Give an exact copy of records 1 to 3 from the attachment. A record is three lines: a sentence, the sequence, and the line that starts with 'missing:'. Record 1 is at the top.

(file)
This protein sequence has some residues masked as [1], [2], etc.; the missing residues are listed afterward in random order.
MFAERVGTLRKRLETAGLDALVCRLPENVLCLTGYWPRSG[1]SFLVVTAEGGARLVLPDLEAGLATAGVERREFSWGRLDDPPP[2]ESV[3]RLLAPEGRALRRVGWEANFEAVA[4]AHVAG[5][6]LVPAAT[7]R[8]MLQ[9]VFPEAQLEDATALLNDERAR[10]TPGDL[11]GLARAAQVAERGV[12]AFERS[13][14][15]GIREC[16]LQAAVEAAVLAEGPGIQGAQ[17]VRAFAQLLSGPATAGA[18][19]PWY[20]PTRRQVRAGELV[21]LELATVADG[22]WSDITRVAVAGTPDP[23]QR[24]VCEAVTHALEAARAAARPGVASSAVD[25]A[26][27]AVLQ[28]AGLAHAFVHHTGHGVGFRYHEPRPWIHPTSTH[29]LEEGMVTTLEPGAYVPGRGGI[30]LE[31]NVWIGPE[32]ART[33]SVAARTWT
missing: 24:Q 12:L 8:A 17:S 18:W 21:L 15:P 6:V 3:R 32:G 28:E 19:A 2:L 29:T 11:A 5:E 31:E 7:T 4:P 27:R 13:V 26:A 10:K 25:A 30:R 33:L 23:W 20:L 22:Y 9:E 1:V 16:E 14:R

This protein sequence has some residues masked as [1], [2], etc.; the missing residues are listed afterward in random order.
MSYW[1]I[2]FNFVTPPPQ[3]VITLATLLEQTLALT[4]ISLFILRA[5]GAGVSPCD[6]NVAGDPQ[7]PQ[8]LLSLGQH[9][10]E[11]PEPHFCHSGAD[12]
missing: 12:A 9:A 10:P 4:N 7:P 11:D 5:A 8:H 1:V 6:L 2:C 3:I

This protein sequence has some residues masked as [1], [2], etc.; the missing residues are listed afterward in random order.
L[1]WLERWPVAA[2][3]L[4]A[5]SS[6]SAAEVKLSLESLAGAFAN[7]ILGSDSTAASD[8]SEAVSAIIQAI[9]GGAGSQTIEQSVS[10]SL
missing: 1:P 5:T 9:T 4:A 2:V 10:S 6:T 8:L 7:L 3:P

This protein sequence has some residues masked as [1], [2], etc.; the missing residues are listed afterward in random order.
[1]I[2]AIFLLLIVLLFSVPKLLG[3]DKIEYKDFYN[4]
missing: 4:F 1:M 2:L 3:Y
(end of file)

This protein sequence has some residues masked as [1], [2], etc.; the missing residues are listed afterward in random order.
MFAERVGTLRKRLETAGLDALVCRLPENVLCLTGYWPRSG[1]SFLVVTAEGGARLVLPDLEAGLATAGVERREFSWGRLDDPPP[2]ESV[3]RLLAPEGRALRRVGWEANFEAVA[4]AHVAG[5][6]LVPAAT[7]R[8]MLQ[9]VFPEAQLEDATALLNDERAR[10]TPGDL[11]GLARAAQVAERGV[12]AFERS[13][14][15]GIREC[16]LQAAVEAAVLAEGPGIQGAQ[17]VRAFAQLLSGPATAGA[18][19]PWY[20]PTRRQVRAGELV[21]LELATVADG[22]WSDITRVAVAGTPDP[23]QR[24]VCEAVTHALEAARAAARPGVASSAVD[25]A[26][27]AVLQ[28]AGLAHAFVHHTGHGVGFRYHEPRPWIHPTSTH[29]LEEGMVTTLEPGAYVPGRGGI[30]LE[31]NVWIGPE[32]ART[33]SVAARTWT
missing: 24:Q 12:L 8:A 17:S 18:W 21:L 15:P 6:V 3:R 32:G 28:E 19:A 2:L 29:T 11:A 5:E 31:E 7:T 4:P 27:R 13:V 26:A 10:K 25:A 30:R 33:L 23:W 20:L 22:Y 9:E 1:V 16:E 14:R

This protein sequence has some residues masked as [1], [2], etc.; the missing residues are listed afterward in random order.
MSYW[1]I[2]FNFVTPPPQ[3]VITLATLLEQTLALT[4]ISLFILRA[5]GAGVSPCD[6]NVAGDPQ[7]PQ[8]LLSLGQH[9][10]E[11]PEPHFCHSGAD[12]
missing: 12:A 9:A 10:P 4:N 7:P 11:D 5:A 8:H 1:V 6:L 2:C 3:I

This protein sequence has some residues masked as [1], [2], etc.; the missing residues are listed afterward in random order.
L[1]WLERWPVAA[2][3]L[4]A[5]SS[6]SAAEVKLSLESLAGAFAN[7]ILGSDSTAASD[8]SEAVSAIIQAI[9]GGAGSQTIEQSVS[10]SL
missing: 1:P 5:T 9:T 4:A 2:V 10:S 6:T 8:L 7:L 3:P